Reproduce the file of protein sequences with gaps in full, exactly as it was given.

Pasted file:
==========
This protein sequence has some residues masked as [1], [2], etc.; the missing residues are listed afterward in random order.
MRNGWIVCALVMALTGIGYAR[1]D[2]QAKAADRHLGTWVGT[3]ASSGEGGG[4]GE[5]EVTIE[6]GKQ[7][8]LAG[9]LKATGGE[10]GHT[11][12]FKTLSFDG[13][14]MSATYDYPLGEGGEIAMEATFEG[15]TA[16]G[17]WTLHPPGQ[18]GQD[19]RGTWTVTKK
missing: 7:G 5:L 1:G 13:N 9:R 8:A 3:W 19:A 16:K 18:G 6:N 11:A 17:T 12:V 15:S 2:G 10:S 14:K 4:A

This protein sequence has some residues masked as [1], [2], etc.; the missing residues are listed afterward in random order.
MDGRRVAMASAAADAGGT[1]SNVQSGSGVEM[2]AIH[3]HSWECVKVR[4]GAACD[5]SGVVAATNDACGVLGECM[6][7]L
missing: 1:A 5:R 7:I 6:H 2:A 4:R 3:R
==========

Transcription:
This protein sequence has some residues masked as [1], [2], etc.; the missing residues are listed afterward in random order.
MRNGWIVCALVMALTGIGYAR[1]D[2]QAKAADRHLGTWVGT[3]ASSGEGGG[4]GE[5]EVTIE[6]GKQ[7][8]LAG[9]LKATGGE[10]GHT[11][12]FKTLSFDG[13][14]MSATYDYPLGEGGEIAMEATFEG[15]TA[16]G[17]WTLHPPGQ[18]GQD[19]RGTWTVTKK
missing: 7:G 5:L 1:G 13:N 9:R 8:A 3:W 19:A 16:K 18:G 6:N 11:A 17:T 12:V 15:S 2:G 10:S 14:K 4:A

This protein sequence has some residues masked as [1], [2], etc.; the missing residues are listed afterward in random order.
MDGRRVAMASAAADAGGT[1]SNVQSGSGVEM[2]AIH[3]HSWECVKVR[4]GAACD[5]SGVVAATNDACGVLGECM[6][7]L
missing: 1:A 5:R 7:I 6:H 2:A 4:R 3:R